Arizona Marijuana DUI
Driving under the influence is a term that encompasses the use of alcohol and drugs. Marijuana is one of these drugs and it is illegal for drivers in Arizona to be under its influence while operating a vehicle. Only a few exceptions apply to the stipulation of marijuana DUI laws in Arizona.
Arizona Laws Pertaining to Marijuana Use and Vehicle Operation
According to Arizona Revised Statutes 13-3401, marijuana is included in the state’s definition of drugs. Arizona Revised Statutes 28-1381 states that vehicle operators can be charged with DUI if they are impaired to the slightest degree by drugs or alcohol while in physical control of the vehicle.
Arizona regulations also state that it is illegal for individuals to operate a vehicle if there is any drug metabolite in their system. This is a very important regulation, especially when it comes to the use of marijuana. Traces of marijuana metabolites can be found in the body for up to 30 days after it has been used.
A first-time offense will typically result in misdemeanor charges. The possible sanctions range from 10 to 180 days in jail, a fine of about $1,500, license suspension, probation for up to five years, community service, and eventual drug treatment.
Second-time offenders will obviously face harsher consequences.
A second offense will result in a jail sentence that ranges from 90 to 180 days, a fine of up to 3,500 dollars, as well as other consequences that first-time offenders face. Keep in mind that the license of such a driver will be revoked for a period of one year.
The third offense will result in felony charges. There will be a minimum prison sentence of four months, vehicular seizure, and hefty fines. The license revocation will be valid for a period of three years and there will also be probation.
A few situations will result in even more serious consequences for the driver.
Operating the vehicle after using marijuana and driving a minor will result in Class 6 felony charges. There will be license revocation for a period of three years, hefty fines, and a five-year probation. A person who drives a vehicle while their license is suspended will also face Class 6 felony charges.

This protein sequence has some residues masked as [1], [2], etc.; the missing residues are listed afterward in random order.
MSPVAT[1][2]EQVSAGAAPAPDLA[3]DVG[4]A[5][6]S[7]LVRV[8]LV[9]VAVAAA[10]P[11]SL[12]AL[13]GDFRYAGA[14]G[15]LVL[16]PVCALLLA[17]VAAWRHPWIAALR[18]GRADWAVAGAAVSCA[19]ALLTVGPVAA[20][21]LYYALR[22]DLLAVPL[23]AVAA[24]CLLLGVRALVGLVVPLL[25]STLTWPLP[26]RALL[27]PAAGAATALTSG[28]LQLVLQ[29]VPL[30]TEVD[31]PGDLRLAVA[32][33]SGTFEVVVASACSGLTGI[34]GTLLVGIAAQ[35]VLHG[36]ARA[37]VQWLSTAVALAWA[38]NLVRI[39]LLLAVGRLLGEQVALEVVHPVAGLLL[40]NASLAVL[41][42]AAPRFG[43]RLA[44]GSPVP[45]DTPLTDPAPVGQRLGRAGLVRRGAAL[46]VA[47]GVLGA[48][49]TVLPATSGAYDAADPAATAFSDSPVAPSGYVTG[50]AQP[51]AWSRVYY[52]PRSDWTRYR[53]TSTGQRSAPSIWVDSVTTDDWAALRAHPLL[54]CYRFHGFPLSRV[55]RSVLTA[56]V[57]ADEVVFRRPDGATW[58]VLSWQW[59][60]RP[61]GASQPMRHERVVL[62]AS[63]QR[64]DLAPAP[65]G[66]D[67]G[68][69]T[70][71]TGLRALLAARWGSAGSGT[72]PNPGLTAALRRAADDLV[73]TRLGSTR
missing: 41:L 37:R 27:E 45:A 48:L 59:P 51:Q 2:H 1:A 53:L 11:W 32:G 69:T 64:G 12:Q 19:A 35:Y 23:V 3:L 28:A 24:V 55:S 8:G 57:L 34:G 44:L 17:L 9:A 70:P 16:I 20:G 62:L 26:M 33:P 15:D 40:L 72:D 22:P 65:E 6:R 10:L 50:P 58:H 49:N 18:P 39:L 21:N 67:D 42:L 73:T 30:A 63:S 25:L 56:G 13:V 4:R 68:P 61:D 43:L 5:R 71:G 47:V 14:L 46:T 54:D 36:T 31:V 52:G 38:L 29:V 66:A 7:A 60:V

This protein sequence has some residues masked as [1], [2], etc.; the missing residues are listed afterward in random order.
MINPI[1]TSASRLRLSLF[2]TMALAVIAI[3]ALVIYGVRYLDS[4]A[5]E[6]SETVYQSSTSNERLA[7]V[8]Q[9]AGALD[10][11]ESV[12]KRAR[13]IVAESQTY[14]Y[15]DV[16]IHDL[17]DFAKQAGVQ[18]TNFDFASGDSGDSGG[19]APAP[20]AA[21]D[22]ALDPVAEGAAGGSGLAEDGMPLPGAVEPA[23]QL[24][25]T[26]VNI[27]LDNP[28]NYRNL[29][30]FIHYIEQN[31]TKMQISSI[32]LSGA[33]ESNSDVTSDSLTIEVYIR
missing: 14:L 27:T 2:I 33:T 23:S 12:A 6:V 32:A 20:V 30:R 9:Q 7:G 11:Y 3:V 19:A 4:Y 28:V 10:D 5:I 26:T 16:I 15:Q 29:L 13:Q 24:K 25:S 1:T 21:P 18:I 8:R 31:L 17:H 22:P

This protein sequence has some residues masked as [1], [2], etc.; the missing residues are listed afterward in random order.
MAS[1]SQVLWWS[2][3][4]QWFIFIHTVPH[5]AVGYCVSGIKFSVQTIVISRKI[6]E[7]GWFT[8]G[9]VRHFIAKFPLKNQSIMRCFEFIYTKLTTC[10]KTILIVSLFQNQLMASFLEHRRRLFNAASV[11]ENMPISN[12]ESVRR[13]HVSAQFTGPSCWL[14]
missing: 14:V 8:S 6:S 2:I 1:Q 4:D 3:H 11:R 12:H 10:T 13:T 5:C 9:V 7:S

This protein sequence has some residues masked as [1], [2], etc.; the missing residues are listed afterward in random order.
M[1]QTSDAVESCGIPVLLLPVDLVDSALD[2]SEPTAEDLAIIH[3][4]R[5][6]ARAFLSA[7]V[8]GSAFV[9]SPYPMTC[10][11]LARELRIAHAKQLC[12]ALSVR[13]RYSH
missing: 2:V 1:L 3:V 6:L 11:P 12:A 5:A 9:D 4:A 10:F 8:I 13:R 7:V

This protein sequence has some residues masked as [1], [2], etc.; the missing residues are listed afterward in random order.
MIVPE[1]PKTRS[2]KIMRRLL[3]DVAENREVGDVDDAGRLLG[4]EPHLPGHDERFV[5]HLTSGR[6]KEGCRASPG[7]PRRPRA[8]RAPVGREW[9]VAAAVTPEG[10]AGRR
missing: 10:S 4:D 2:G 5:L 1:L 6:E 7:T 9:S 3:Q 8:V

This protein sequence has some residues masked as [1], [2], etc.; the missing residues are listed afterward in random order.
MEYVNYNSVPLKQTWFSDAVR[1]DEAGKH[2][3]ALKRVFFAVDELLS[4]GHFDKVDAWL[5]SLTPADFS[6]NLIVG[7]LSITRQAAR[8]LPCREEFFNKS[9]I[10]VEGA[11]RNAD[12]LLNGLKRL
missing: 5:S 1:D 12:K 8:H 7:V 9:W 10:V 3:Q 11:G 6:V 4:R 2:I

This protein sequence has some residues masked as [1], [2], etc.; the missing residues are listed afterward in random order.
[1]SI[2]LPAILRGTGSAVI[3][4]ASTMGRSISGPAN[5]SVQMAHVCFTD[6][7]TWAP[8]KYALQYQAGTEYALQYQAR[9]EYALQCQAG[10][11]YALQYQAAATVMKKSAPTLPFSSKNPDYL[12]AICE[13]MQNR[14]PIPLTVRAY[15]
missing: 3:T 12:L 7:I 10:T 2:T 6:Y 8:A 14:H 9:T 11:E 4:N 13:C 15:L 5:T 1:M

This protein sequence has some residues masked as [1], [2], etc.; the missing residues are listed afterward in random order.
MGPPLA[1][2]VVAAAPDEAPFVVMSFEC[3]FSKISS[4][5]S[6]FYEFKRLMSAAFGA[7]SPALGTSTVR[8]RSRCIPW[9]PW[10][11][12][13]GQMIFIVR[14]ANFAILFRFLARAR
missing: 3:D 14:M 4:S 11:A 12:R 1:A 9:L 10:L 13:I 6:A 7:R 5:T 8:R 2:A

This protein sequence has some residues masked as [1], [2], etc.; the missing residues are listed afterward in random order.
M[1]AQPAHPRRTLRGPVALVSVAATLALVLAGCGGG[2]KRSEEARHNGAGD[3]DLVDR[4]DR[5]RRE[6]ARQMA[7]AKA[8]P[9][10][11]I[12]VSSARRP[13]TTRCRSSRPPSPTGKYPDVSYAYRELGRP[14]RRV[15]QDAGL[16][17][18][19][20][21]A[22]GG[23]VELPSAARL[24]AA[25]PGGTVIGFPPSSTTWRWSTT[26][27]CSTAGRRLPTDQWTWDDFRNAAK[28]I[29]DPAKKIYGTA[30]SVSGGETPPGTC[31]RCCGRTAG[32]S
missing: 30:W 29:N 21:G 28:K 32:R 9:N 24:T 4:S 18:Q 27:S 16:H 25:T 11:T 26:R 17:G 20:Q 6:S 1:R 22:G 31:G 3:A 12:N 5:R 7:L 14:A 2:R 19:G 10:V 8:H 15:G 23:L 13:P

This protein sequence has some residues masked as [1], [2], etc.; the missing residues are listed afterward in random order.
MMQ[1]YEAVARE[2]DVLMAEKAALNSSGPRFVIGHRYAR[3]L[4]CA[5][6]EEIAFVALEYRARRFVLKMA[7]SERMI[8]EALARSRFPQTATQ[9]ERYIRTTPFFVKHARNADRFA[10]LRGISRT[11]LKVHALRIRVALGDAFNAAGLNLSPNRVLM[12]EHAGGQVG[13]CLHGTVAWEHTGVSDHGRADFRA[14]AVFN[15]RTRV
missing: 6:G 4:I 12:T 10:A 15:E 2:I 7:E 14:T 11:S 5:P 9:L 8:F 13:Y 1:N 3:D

The One Major Exception
There is one very important exception that applies to the use of marijuana and the operation of a vehicle in Arizona.
At the end of 2016, the Arizona Court of Appeals ruled out that medical marijuana users cannot be convicted of driving under the influence if there is no proof of an actual impairment at the time.
In the past, drivers who had a medical marijuana permit were the ones that had to establish they were not impaired after getting charged with driving under the influence. Now the burden of proof has shifted – a decision that many views as a forward step.
The Arizona Medical Marijuana Act was passed in 2010. As a result, there has been some confusion about the legal use of marijuana and DUIs in the state.
Before the court of appeals ruling, police officers had the right to arrest drivers regardless of their impairment level. This meant that people who had used marijuana some time ago for medicinal purposes and who had metabolites in their system ended up being charged and attempting to prove their fitness to drive.
Following the court ruling, convicting someone of marijuana-related DUIs in the absence of impairment evidence (that has to be established by the prosecution) is illegal.
This court ruling does not mean medical marijuana users cannot face DUI charges. If they are impaired (for example, using marijuana shortly before getting in the car), they will face the consequences. It’s important to be extra careful. Anyone who feels even slightly impaired should refrain from operating a car. Always consult a DUI lawyer experienced in dealing with marijuana DUI laws in Arizona.